WITH the help of high-tech X-ray machines at the Ninoy Aquino International Airport, Customs officials expect to more than meet this year’s target revenue of P50.1 billion for the country’s premier gateway.
Customs-Naia collector Edgar Macabeo pointed out that their collection during the lean month was a whopping P3 billion per month, 11 percent deficit on monthly target collection of P4.2 billion.
Nevertheless, he said, there was a time they hit the goal during the month of February, March and May.
“We made it, and even exceeded from the target although the port is not so big like the other ports such as the Manila International Container Port and the Port of Manila,” Macabeo said.
Aside from enhancing the collection performance, airport authorities can also easily monitor all incoming luggage and carry-on bags for contraband with the operation of the 19 brand new X-ray machines worth P172 million.
The machines can provide a three-dimensional views of pieces of luggage by subjecting it to X-ray scan from the sides and from the top or bottom.
“Previous X-ray machines here at the airport could only show a one- dimensional views of items inside the luggage, hence it is often necessary to open the boxes and subject the content to another set of examinations,” said Customs Commissioner Isidro Lapeña Jr.
Lapeña said with the new X-ray machines, taxable items could be easily detected as well as drugs and guns hidden in luggage and balikbayan boxes without opening them.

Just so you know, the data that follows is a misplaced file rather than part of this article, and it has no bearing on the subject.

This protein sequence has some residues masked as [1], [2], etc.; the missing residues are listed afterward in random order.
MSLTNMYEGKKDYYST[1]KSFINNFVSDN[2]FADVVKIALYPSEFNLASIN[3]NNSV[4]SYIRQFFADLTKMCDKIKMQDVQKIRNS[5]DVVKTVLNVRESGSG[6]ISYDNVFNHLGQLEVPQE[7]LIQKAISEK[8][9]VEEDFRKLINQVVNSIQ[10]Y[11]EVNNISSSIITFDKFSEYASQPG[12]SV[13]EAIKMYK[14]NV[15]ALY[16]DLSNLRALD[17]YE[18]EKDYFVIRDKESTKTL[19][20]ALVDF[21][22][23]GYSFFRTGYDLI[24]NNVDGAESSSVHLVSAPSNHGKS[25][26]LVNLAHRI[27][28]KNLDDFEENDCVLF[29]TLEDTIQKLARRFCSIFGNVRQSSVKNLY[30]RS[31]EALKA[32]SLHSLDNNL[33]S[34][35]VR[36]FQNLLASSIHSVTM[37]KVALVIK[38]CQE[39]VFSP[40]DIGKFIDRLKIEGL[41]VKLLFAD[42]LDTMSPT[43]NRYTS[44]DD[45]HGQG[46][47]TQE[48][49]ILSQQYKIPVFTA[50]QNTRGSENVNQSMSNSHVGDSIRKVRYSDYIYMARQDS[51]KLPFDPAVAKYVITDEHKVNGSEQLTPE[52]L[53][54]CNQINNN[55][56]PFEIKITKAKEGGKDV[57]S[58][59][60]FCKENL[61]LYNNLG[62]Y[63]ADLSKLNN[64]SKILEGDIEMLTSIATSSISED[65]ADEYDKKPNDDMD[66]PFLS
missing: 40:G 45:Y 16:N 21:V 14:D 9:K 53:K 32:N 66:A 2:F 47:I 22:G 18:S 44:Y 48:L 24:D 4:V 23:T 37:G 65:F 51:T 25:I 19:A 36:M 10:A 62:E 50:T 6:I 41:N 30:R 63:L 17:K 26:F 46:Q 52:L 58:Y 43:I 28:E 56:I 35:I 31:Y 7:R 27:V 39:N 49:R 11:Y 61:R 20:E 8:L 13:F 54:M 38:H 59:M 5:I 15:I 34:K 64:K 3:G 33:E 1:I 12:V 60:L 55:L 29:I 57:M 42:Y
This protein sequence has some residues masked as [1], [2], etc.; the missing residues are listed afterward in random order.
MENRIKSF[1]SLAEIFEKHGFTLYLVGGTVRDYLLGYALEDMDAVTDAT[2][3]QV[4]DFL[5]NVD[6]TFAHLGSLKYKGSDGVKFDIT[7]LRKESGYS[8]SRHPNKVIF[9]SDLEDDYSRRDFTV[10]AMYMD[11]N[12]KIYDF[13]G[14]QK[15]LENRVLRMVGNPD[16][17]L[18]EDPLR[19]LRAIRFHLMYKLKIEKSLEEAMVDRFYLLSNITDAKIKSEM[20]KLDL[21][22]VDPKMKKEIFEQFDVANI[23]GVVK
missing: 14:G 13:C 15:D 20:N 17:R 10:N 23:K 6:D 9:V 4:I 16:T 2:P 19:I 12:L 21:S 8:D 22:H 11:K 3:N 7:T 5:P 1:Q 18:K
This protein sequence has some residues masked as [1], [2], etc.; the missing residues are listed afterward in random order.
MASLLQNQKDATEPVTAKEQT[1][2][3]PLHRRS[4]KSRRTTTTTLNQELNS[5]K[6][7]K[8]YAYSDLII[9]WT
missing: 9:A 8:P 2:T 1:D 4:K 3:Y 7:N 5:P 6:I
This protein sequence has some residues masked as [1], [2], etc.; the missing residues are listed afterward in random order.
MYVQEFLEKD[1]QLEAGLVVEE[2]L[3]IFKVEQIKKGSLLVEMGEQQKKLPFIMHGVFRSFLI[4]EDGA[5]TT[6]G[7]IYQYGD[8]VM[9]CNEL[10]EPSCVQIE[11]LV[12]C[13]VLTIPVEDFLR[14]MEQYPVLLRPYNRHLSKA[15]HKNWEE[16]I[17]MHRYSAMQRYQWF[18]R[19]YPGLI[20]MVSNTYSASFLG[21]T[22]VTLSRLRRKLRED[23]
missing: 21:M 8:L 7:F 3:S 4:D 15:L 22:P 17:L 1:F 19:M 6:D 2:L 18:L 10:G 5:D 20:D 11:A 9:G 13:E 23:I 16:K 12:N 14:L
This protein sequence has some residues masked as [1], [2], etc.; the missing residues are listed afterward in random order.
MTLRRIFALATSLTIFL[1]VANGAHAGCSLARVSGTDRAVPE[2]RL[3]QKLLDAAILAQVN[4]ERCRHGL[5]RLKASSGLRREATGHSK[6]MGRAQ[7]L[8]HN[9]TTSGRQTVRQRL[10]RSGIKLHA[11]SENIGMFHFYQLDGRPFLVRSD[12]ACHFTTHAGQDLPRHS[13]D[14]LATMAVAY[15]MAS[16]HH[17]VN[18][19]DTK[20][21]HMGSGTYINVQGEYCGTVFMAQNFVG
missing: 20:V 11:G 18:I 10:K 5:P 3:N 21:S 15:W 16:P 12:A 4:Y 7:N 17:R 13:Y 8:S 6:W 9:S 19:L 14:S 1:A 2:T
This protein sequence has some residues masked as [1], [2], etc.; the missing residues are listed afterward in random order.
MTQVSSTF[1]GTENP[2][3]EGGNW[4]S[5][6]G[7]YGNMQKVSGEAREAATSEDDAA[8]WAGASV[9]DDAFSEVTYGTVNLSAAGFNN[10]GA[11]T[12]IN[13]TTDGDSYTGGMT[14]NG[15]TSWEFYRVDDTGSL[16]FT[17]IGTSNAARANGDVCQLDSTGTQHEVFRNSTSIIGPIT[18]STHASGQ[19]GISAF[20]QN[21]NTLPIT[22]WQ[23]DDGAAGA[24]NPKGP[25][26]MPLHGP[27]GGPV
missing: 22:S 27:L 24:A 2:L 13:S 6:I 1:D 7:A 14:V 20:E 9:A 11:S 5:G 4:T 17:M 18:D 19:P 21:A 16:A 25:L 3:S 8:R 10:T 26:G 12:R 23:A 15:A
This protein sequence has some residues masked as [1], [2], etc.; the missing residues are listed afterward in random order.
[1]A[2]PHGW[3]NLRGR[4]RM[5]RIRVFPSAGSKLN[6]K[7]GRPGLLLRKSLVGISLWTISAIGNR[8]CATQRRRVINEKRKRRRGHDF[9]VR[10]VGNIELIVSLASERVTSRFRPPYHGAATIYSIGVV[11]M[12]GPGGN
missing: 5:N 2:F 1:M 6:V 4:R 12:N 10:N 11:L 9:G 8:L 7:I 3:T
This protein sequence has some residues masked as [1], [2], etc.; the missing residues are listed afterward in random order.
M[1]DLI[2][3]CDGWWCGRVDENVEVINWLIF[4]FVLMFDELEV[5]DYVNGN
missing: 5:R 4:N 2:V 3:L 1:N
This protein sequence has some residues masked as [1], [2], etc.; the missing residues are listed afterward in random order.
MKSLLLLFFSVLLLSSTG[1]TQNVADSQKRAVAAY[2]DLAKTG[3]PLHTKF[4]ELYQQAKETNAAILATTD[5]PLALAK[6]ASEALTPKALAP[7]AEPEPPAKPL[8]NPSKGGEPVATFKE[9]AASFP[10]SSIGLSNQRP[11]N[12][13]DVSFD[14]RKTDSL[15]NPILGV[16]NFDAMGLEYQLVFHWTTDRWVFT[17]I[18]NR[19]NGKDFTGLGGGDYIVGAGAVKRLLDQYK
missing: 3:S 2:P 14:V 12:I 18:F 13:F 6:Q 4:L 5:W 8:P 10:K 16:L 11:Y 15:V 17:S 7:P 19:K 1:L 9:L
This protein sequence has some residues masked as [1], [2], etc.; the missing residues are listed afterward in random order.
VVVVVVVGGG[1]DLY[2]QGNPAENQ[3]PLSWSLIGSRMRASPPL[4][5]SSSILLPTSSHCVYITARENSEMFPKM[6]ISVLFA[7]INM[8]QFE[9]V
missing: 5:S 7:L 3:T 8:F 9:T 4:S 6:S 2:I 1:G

He said the previous machines would only show a horizontal line if a gun like a .45 caliber pistol was laid at the bottom of the luggage, whereas the Rapiscan units could show the hot item, from the side and from the top or bottom.
“These are advance units. We will be able to improve the facilitation of luggage and, at the same time, every box or bag would be subjected to thorough inspections,” Lapeña said.
Seventeen machines will be installed at the four terminals while two mobile units will be utilized to check personal belongings and luggage of VIPs and celebrities, especially those with chartered flights and whose aircraft are parked at the remote parking of Naia terminals.
Without the machine, the authorities would have to rely mainly on profiling system or information coming from their counterparts abroad especially on drugs.
In 2013, the X-ray technology helped the Customs bureau in the seizure of more than P17 billion worth of smuggled goods.
The machines were described as the agency’s first line of defense against tax cheats and smugglers.
The X-ray Project has been recognized by the World Customs Organization as a model innovation for enhancing inspection and examination efficiency, cargo security, detection and deterrence at customs zones.